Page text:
History Jokes: Wolfgang Mozart at the opera


Funny anecdotes and short stories are a great source of examples in public speeches. This website contains short funny stories, clean jokes and humorous legends of kings and queens, politicians, famous literary figures and artists from many books and sources. The styles of writers from different time periods was preserved - they often enhance the stories in an amusing way. Enjoy and have fun!

Wolfgang Mozart at the opera 
Tuesday, February 19, 2008, 01:07 PM - Jokes and anecdotes of famous people, Modern Age History
Posted by Administrator
Mozart once created quite a sensation in a theater he
was visiting. It was at Marseilles. He had gone to
the opera incognito to hear one of his own works performed.
All went well till, in a certain passage, through
some error in the copyist, the orchestra played "D"
where Mozart had written "D sharp." This change of
one note made a decided difference in the harmony, and
turned the superior harmonic effect intended into a very
ordinary sounding affair.

No sooner was this done than Mozart sprang to his
feet, crying out: " Play D sharp, will you; play D sharp,
you wretches!" It may be imagined that such actions
produced quite a sensation. The orchestra and singers
stopped their performance and the audience began to
hiss him down and cry, "Put him out!" and he was
about to be summarily ejected from the theater, when
he announced who he was.

When it was known that it was Mozart, the tumult
subsided, and cries of " Mozart! Mozart!" rang through
the house. The very ones that were about to expel
him now conducted him to the orchestra, and he was
compelled to direct the opera, which was taken up anew.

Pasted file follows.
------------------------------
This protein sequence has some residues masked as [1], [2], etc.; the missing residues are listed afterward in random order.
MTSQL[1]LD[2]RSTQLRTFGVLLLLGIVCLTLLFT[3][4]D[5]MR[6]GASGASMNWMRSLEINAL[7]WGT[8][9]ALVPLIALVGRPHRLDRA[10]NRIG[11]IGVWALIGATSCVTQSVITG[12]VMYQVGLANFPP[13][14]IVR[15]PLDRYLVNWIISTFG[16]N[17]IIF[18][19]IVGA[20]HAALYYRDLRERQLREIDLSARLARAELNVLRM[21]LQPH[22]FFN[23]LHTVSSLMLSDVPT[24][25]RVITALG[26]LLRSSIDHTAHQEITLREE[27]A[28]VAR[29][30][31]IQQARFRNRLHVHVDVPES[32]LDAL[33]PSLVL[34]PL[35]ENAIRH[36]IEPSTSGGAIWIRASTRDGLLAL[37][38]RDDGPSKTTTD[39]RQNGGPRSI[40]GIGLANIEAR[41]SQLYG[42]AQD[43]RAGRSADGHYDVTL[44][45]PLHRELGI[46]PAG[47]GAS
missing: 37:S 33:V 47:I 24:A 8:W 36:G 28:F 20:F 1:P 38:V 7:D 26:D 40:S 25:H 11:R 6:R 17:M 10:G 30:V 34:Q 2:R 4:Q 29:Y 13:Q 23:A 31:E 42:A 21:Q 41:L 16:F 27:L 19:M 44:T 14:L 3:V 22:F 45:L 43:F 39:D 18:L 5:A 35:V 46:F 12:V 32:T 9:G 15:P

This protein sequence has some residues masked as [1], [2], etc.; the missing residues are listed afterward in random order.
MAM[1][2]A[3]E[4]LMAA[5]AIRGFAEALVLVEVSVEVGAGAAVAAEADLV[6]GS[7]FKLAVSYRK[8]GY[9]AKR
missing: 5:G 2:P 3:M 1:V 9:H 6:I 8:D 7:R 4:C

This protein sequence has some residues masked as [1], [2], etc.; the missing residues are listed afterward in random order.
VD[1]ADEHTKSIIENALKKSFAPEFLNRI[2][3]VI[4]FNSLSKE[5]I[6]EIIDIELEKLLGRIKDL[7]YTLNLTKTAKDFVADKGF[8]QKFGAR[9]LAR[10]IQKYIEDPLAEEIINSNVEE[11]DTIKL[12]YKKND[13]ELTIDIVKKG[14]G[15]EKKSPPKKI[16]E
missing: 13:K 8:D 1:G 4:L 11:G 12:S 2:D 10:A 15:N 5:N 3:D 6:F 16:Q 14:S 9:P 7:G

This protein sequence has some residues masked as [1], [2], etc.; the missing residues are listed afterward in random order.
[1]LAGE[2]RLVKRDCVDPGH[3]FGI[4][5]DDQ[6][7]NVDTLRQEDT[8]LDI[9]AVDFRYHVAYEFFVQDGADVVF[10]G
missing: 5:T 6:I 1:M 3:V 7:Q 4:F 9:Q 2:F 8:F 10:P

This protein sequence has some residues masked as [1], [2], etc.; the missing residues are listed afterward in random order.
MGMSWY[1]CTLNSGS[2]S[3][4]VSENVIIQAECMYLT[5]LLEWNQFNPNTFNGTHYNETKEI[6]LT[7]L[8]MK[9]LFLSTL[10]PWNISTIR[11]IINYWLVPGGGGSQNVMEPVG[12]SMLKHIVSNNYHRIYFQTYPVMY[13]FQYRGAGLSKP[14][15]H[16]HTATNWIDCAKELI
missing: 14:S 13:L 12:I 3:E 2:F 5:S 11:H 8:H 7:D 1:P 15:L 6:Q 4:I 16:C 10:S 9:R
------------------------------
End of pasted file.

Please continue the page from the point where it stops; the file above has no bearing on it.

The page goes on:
This time the missing D sharp was played in its proper
place and produced the intended effect. At the close
of the opera a perfect ovation was tendered the composer,
and the people were not content until they had escorted
him in triumph to his hotel.


From Anecdotes of Great Musicians by Willey Francis Gates
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Spartan Soldier's Wit 
Just before the battle of Thermopylae, a Spartan
soldier came and reported, that the Persians were
so numerous, that their clouds of arrows darkened the
sun. 'So much the better,' said Leonidas,' for we
shall fight in the shade.'

From The Flowers of Wit by Henry Kett
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General Grant and a rebel's knapsack 
The day before General Grant attacked Fort Donelson, the troops had had a march of twenty miles, part of it during a bitter cold night. Grant called a council of war to consider whether they should attack the fort at once, or should give the troops a day or two of rest. The officers were in favor of resting. Grant said nothing until they had all given their opinion; then he said: "There is a deserter who came in this morning, let us see him and hear what he has to say." When he came in, Grant looked into his knapsack. "Where are you from ?" "Fort Donelson." "Six days' rations in your knapsack, have you not, my man?" "Yes, Sir." "When were they served out?" "Yesterday morning." "Were the same rations served out to all the troops ?" "Yes, Sir." "Gentlemen," said Grant, " troops do not have six days' rations served out to them in a fort if they mean to stay there. These men mean to retreat, not to fight: we will attack at once. His action was as good as his word, and the eagles of victory soon perched upon his glorious banners.